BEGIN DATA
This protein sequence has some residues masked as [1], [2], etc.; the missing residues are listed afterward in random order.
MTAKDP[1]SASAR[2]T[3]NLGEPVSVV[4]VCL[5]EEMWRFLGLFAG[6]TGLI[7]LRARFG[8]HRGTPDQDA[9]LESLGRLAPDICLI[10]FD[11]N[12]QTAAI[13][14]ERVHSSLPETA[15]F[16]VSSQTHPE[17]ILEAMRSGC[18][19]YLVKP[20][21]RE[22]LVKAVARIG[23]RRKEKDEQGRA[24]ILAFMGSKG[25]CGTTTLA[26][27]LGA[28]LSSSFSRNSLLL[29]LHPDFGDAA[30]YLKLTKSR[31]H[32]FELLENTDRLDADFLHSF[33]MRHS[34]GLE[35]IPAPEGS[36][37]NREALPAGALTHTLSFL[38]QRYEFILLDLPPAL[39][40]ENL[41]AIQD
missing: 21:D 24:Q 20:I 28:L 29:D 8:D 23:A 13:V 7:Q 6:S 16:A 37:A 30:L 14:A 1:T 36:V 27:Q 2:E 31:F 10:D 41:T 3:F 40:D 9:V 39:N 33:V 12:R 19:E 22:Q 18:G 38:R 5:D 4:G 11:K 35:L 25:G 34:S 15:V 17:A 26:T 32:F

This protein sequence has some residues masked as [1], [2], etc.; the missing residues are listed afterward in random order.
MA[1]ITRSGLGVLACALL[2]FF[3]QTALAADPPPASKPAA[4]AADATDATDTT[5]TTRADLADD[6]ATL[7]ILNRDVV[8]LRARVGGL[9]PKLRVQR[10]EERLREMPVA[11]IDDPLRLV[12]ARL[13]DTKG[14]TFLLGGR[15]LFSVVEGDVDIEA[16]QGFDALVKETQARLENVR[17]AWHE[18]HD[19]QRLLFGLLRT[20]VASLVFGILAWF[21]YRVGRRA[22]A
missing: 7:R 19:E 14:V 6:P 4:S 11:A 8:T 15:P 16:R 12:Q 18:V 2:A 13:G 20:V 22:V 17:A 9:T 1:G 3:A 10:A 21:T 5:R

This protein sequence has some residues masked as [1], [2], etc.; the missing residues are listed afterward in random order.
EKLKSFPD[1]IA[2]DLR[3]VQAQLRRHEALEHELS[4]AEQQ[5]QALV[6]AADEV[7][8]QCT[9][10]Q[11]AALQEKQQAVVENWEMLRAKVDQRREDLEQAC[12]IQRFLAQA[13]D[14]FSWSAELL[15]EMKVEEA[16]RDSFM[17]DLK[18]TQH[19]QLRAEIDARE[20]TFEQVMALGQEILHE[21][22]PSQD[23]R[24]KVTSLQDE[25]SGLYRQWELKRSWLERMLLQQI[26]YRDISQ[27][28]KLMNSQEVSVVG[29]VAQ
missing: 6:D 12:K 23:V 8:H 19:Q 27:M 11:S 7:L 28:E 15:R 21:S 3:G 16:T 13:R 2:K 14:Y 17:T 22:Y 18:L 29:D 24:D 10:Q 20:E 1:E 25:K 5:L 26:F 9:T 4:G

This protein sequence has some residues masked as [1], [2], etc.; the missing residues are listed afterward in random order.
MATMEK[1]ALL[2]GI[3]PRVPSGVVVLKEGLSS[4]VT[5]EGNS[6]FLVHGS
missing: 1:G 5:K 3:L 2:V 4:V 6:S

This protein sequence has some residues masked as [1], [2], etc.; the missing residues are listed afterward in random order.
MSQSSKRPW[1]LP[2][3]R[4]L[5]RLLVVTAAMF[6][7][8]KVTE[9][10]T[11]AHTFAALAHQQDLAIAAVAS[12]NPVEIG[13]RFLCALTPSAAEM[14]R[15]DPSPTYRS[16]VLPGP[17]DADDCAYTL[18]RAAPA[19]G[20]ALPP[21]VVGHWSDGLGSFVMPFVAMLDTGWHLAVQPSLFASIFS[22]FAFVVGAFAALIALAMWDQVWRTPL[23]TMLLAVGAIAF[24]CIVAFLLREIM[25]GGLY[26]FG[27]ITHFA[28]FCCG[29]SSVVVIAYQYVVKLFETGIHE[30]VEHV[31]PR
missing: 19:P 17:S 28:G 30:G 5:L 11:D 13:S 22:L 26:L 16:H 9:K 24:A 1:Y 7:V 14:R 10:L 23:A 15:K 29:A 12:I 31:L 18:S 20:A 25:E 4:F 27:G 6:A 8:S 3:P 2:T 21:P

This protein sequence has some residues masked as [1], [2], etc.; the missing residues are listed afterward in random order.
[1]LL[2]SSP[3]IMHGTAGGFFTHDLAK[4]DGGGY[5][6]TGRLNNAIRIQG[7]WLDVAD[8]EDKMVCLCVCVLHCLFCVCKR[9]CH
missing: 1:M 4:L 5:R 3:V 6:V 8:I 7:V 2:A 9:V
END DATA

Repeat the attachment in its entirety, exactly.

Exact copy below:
This protein sequence has some residues masked as [1], [2], etc.; the missing residues are listed afterward in random order.
MTAKDP[1]SASAR[2]T[3]NLGEPVSVV[4]VCL[5]EEMWRFLGLFAG[6]TGLI[7]LRARFG[8]HRGTPDQDA[9]LESLGRLAPDICLI[10]FD[11]N[12]QTAAI[13][14]ERVHSSLPETA[15]F[16]VSSQTHPE[17]ILEAMRSGC[18][19]YLVKP[20][21]RE[22]LVKAVARIG[23]RRKEKDEQGRA[24]ILAFMGSKG[25]CGTTTLA[26][27]LGA[28]LSSSFSRNSLLL[29]LHPDFGDAA[30]YLKLTKSR[31]H[32]FELLENTDRLDADFLHSF[33]MRHS[34]GLE[35]IPAPEGS[36][37]NREALPAGALTHTLSFL[38]QRYEFILLDLPPAL[39][40]ENL[41]AIQD
missing: 21:D 24:Q 20:I 28:L 29:D 8:D 23:A 13:V 7:Q 6:S 16:A 37:A 30:L 14:A 1:T 36:V 27:Q 2:E 31:F 10:D 41:T 3:F 40:D 9:V 39:N 33:V 12:R 19:E 22:Q 18:G 38:R 5:D 4:G 11:K 35:L 25:G 34:S 15:V 17:A 26:T 32:F

This protein sequence has some residues masked as [1], [2], etc.; the missing residues are listed afterward in random order.
MA[1]ITRSGLGVLACALL[2]FF[3]QTALAADPPPASKPAA[4]AADATDATDTT[5]TTRADLADD[6]ATL[7]ILNRDVV[8]LRARVGGL[9]PKLRVQR[10]EERLREMPVA[11]IDDPLRLV[12]ARL[13]DTKG[14]TFLLGGR[15]LFSVVEGDVDIEA[16]QGFDALVKETQARLENVR[17]AWHE[18]HD[19]QRLLFGLLRT[20]VASLVFGILAWF[21]YRVGRRA[22]A
missing: 7:R 19:E 14:V 6:P 4:S 11:A 8:T 15:P 16:R 12:Q 18:V 2:A 13:G 20:V 22:V 17:A 9:T 1:G 3:A 10:A 21:T 5:R

This protein sequence has some residues masked as [1], [2], etc.; the missing residues are listed afterward in random order.
EKLKSFPD[1]IA[2]DLR[3]VQAQLRRHEALEHELS[4]AEQQ[5]QALV[6]AADEV[7][8]QCT[9][10]Q[11]AALQEKQQAVVENWEMLRAKVDQRREDLEQAC[12]IQRFLAQA[13]D[14]FSWSAELL[15]EMKVEEA[16]RDSFM[17]DLK[18]TQH[19]QLRAEIDARE[20]TFEQVMALGQEILHE[21][22]PSQD[23]R[24]KVTSLQDE[25]SGLYRQWELKRSWLERMLLQQI[26]YRDISQ[27][28]KLMNSQEVSVVG[29]VAQ
missing: 6:D 12:K 23:V 8:H 19:Q 27:M 11:S 7:L 28:E 15:R 21:S 3:G 16:T 13:R 2:K 14:Y 17:T 22:Y 18:L 29:D 24:D 10:Q 20:E 1:E 25:K 5:L 26:F 9:T 4:G

This protein sequence has some residues masked as [1], [2], etc.; the missing residues are listed afterward in random order.
MATMEK[1]ALL[2]GI[3]PRVPSGVVVLKEGLSS[4]VT[5]EGNS[6]FLVHGS
missing: 1:G 5:K 3:L 2:V 4:V 6:S

This protein sequence has some residues masked as [1], [2], etc.; the missing residues are listed afterward in random order.
MSQSSKRPW[1]LP[2][3]R[4]L[5]RLLVVTAAMF[6][7][8]KVTE[9][10]T[11]AHTFAALAHQQDLAIAAVAS[12]NPVEIG[13]RFLCALTPSAAEM[14]R[15]DPSPTYRS[16]VLPGP[17]DADDCAYTL[18]RAAPA[19]G[20]ALPP[21]VVGHWSDGLGSFVMPFVAMLDTGWHLAVQPSLFASIFS[22]FAFVVGAFAALIALAMWDQVWRTPL[23]TMLLAVGAIAF[24]CIVAFLLREIM[25]GGLY[26]FG[27]ITHFA[28]FCCG[29]SSVVVIAYQYVVKLFETGIHE[30]VEHV[31]PR
missing: 19:P 17:S 28:G 30:G 5:L 11:D 13:S 22:L 26:L 16:H 9:K 24:A 1:Y 7:V 14:R 10:L 23:A 15:K 29:A 12:I 31:L 18:S 20:A 25:E 4:F 27:G 6:A 8:S 3:P 2:T 21:P

This protein sequence has some residues masked as [1], [2], etc.; the missing residues are listed afterward in random order.
[1]LL[2]SSP[3]IMHGTAGGFFTHDLAK[4]DGGGY[5][6]TGRLNNAIRIQG[7]WLDVAD[8]EDKMVCLCVCVLHCLFCVCKR[9]CH
missing: 1:M 4:L 5:R 3:V 6:V 8:I 7:V 2:A 9:V